In October 2015, Hopkins appeared as Sir in a BBC Two production of Ronald Harwood's The Dresser, alongside Ian McKellen, Edward Fox and Emily Watson. The Dresser is set in a London theatre during the Blitz, where an ageing actor-manager, Sir, prepares for his starring role in King Lear with the help of his devoted dresser, Norman. Hopkins described his role as Sir as "the highlight of my life. It was a chance to work with the actors I had run away from. To play another actor is fun because you know the ins and outs of their thinking – especially with someone like Sir, who is a diabolically insecure, egotistical man." He spoke again on the impact the role had on him in 2018, "When I was at the Royal National Theatre all those years ago, I knew I had something in me, but I didn’t have the discipline. I had a Welsh temperament and didn’t have that 'fitting in' mechanism. I would fight, I would rebel. I thought, 'Well, I don’t belong here.' And for almost 50 years afterwards, I felt that edge of, 'I don’t belong anywhere, I’m a loner.' But in The Dresser, when Ian [McKellen] responded, it was wonderful. We got on so well and I suddenly felt at home, as though that lack of belonging was all in my imagination, all in my vanity".
Beginning in October 2016, Hopkins starred as Robert Ford in the HBO sci-fi series Westworld where he received a Primetime Emmy Award nomination for his performance. Hopkins starred as Lear in the 2018 television film King Lear acting alongside Emma Thompson, Florence Pugh, and Jim Broadbent which was broadcast on BBC Two on 28 May 2018. Hopkins received a Screen Actors Guild Award nomination for his performance.
In a 2016 interview with the Radio Times, Hopkins spoke of his ability to frighten people since he was a boy growing up in Port Talbot, Wales. "I don't know why but I've always known what scares people. When I was a kid I'd tell the girls around the street the story about Dracula and I'd go 'th-th-th' (the sucking noise which he reproduced in The Silence of the Lambs). As a result, they'd run away screaming." He recalled going through the script of Silence of the Lambs for the first time with fellow cast members. "I didn't know what they were going to make of it but I'd prepared it—my first line to Jodie Foster was: 'Good morning. You're one of Jack Crawford's aren't you?' Everyone froze. There was a silence. Then one of the producers said, 'Holy crap, don't change a thing'." On Hopkins' approach to playing villains, Miranda Sawyer in The Guardian writes, "When he portrays deliberately scary people, he plays them quietly, emphasising their sinister control."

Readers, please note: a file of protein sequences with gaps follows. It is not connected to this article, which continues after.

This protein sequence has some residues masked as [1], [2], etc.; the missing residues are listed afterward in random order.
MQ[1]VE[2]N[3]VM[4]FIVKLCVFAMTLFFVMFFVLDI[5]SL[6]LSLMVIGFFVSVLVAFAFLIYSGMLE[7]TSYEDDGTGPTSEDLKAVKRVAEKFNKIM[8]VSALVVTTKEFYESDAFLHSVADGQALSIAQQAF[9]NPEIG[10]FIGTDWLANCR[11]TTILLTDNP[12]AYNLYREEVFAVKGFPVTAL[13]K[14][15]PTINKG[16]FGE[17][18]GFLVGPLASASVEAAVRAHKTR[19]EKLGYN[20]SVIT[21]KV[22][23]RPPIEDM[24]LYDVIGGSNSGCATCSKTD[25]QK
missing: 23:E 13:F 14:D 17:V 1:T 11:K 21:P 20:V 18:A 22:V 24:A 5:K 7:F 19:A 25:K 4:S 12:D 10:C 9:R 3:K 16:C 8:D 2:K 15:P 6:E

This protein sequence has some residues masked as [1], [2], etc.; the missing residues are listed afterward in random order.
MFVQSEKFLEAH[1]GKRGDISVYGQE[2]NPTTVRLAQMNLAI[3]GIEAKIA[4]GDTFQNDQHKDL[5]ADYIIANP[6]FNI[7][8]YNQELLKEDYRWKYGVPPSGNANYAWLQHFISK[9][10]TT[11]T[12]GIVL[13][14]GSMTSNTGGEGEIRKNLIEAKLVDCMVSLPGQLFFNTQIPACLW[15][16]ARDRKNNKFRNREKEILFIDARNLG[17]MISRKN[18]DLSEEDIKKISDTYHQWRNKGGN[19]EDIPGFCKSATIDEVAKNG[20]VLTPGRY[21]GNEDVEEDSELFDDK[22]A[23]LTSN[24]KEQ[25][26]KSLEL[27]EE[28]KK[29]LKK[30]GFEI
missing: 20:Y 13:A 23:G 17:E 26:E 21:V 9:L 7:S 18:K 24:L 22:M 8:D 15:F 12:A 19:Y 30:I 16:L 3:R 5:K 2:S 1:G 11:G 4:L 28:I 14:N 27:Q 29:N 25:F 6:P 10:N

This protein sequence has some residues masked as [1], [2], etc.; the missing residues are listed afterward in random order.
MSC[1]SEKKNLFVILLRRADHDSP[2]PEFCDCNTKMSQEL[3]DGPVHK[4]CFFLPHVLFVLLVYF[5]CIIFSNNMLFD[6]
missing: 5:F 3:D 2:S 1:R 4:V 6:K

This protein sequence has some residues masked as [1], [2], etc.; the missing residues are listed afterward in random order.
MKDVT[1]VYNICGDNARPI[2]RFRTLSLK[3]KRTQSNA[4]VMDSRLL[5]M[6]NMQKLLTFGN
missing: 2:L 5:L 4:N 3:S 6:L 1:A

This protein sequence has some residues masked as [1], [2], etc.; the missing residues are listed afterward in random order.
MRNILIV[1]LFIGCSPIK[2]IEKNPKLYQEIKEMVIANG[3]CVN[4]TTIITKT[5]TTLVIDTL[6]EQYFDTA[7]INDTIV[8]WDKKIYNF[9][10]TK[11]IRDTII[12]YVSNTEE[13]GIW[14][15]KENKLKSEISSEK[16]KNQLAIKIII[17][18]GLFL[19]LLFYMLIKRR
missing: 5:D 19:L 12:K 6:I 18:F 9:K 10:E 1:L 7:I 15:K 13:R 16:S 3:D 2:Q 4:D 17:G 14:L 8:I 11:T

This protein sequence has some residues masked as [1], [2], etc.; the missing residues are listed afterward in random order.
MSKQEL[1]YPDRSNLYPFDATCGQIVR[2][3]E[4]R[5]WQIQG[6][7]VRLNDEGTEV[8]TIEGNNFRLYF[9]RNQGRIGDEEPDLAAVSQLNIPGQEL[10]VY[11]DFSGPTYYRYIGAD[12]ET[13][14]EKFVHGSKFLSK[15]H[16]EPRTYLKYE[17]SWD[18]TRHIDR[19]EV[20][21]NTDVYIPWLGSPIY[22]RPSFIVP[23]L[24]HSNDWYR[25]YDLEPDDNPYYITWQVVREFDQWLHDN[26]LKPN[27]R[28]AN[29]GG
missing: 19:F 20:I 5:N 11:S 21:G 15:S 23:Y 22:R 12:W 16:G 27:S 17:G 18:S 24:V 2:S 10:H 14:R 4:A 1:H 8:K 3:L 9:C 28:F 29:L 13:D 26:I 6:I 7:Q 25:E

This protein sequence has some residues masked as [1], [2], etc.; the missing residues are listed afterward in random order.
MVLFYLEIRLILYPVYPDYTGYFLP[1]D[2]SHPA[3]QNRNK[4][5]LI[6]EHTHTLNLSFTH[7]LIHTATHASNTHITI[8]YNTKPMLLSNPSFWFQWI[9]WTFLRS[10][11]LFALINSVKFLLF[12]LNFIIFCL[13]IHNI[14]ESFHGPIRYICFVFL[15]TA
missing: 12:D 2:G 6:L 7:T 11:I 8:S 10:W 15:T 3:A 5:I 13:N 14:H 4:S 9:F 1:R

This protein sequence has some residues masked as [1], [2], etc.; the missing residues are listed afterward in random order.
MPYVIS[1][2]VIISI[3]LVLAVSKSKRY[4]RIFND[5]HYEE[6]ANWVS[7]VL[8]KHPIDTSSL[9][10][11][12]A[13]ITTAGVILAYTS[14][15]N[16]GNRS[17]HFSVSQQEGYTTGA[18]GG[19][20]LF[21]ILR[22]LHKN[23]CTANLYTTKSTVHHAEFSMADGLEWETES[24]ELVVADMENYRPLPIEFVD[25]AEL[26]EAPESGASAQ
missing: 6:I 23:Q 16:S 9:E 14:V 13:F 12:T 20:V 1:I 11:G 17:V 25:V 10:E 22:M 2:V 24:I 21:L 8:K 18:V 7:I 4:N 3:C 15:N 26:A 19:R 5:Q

In 2019, Hopkins portrayed Pope Benedict XVI opposite Jonathan Pryce as Pope Francis in Fernando Meirelles' The Two Popes. He stated, "The great treasure was working with – apart from [director] Meirelles – Pryce. We’re both from Wales. He’s from the north, and I’m from the south". The film is set in the Vatican City in the aftermath of the Vatican leaks scandal and follows Pope Benedict XVI as he attempts to convince Cardinal Jorge Mario Bergoglio to reconsider his decision to resign as an archbishop as he confides his own intentions to abdicate the papacy. In August 2019, the film premiered at the Telluride Film Festival to critical acclaim. The film started streaming on December 20, 2019, by Netflix. The performances of Pryce and Hopkins, as well as McCarten's screenplay, received high praise from critics, and all three men received nominations for their work at the Academy Awards, Golden Globes and British Academy Film Awards.
In 2020, Hopkins played a man struggling with his memory in The Father. The film premiered at the Sundance Film Festival where it received critical acclaim, with many praising Hopkins' performance with many critics calling him a standout and Oscar frontrunner. The film also stars Olivia Colman as his daughter. The film is based on a Tony Award nominated play Le Père by Florian Zeller. Frank Langella who originated the role on the Broadway stage received a Tony Award for Best Actor in a Play for his performance. The film is set to be released on 18 December 2020 by Sony Pictures Classics. In a Q&A at the Telluride Film Festival Hopkins praised both Colman and Zeller saying comparing the working experience saying it "might've been the highlight of my life". Hopkins mentioned how lucky he's been over the past 5 years working with Ian McKellen in The Dresser, Emma Thompson in King Lear, and Jonathan Pryce in The Two Popes.
Hopkins is a recovering alcoholic; he has stayed sober since he stopped drinking just after Christmas 1975. He said that 35 years ago, "I made that quantum leap when I asked for help. I just found something and a woman talked to me and she said, just trust in God. And I said, well, why not?" When asked, "did you literally pray?" Hopkins responded: "No, I didn't. I think because I asked for help, which is a form of prayer." In an interview in January 2020, when asked if he was still agnostic, Hopkins responded, "Agnosticism is a bit strange. An agnostic doubts and atheism denies. I’m not a holy Joe; I’m just an old sinner like everyone else. I do believe more than ever now that there is a vast area of our own lives that we know nothing about. As I get older, I can cry at the drop of a hat because the wonderful, terrible passion of life is so short. I have to believe there’s something bigger than me. I’m just a microbe. That, for me, is the biggest feeling of relief – acknowledging that I am really nothing. I’m compelled to say, whoever’s running the show, thank you very much."
Currently, Anthony Hopkins is 83 years, 7 months and 5 days old. Anthony Hopkins will celebrate 84th birthday on a Friday 31st of December 2021.